The benefits of Vitamin A are numerous. My intention is to highlight some of the important blessings our bodies derive from consuming this nutrient.
Vitamin A was the first nutrient recognized as fat soluble. Fat soluble vitamins do not easily dissolve in water. They are absorbed in the intestines with the help of fats. There are four fat soluble vitamins: Vitamins A, D, E and K. These vitamins tend to be stored in the body and accumulate in the liver and fatty tissues. Because of this, it is possible to over-consume Vitamin A. However, this is more common when taken in supplement form than from whole foods.
Vitamin A can be converted from carotenes found in some of our food. The carotenes are distinguishable by their intense red and yellow color. Beta carotene is considered the most active carotene because of how easily it converts in the body to Vitamin A.
In its pure form Vitamin A is a pure yellow crystal called Retinol. Its name is derived from its involvement in the function of the retina of the eye. Your ability to read this blog today is partly because of one of this benefit of Retinol. The human retina has four different kinds of Vitamin A. Derivatives of Vitamin A have also been used to treat acne, other skin conditions, and more recently some cancers.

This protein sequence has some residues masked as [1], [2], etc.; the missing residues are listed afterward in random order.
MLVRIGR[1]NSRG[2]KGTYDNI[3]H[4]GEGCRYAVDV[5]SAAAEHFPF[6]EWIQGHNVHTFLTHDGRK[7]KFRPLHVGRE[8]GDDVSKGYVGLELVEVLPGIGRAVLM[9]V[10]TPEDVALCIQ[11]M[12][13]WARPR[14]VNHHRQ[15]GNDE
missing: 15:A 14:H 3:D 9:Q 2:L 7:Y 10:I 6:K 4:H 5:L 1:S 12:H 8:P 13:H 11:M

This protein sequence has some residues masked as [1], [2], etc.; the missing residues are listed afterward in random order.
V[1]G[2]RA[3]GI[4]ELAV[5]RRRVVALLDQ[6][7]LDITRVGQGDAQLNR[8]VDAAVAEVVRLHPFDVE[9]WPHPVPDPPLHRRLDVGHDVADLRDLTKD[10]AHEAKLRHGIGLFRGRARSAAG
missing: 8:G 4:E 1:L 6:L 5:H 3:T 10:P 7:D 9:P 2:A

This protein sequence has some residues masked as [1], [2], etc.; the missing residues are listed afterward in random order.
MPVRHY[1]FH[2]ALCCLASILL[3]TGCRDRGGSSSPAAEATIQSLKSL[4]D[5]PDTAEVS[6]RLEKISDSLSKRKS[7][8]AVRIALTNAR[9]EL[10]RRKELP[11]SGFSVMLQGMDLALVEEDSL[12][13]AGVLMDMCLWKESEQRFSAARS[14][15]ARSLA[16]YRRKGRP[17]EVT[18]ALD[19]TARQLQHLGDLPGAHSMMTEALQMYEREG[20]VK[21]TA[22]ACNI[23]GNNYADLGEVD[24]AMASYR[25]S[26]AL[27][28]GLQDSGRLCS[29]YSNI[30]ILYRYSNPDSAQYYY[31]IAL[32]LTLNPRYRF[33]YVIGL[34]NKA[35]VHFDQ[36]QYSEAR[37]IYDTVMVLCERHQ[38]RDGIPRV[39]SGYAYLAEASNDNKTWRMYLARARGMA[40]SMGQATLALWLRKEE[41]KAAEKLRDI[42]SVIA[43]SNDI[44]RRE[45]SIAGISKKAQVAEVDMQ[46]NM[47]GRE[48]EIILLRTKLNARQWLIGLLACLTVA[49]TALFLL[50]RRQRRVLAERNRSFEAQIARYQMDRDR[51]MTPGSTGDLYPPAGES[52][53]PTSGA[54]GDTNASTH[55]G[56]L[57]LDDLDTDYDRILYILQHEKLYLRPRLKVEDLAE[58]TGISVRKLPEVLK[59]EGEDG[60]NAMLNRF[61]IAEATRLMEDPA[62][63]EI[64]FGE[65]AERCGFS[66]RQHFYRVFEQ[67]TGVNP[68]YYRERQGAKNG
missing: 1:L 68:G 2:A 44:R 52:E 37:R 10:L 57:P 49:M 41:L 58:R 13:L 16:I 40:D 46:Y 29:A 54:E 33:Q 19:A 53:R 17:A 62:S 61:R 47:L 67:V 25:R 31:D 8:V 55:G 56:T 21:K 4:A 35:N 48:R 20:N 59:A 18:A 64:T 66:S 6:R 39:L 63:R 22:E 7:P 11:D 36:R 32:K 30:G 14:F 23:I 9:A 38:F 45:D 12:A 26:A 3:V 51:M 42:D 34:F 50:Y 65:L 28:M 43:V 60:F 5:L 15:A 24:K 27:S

Food Sources of Vitamin A
Preformed Vitamin A (meaning it does not need to be converted from something else) is found in liver, kidney, butter, whole milk. While the precursors to Vitamin A (carotenes) are readily found in dark green leafy vegetables like spinach, and collard greens, as well as in yellow-orange vegetables like carrots, sweet potatoes, yams and squash.
Because Vitamin A is fat soluble, it is important to remember that for best absorption this nutrient should be eaten with healthy fats, protein and antioxidants. The retinol form of Vitamin A is purified and does not require bile acids, but the carotene form from vegetables does require bile acids from the gall bladder and liver to convert them. So a healthy gall bladder and digestive system in general helps the body readily absorb this essential nutrient.
Vitamin A deficiency from poor digestion or from inadequate dietary intake can have its dire effects. Because of this vitamins influence on immunity, the immune system can become impaired leading to a weak antibody defense against infection. A skin condition known as hyperkeritosis is common with Vitamin A deficiency. An eye disease known as xerophthalmia can develop with prolonged deficiency, as well as other vision problems.
I could go on and on about Vitamin A, but I will leave you with some words of wisdom. Eat lots of greens and lots of carrots. And if you're going to supplement or think your digestion may need some tuning up, please consult with an experienced practitioner. I'm off to do some juicing myself!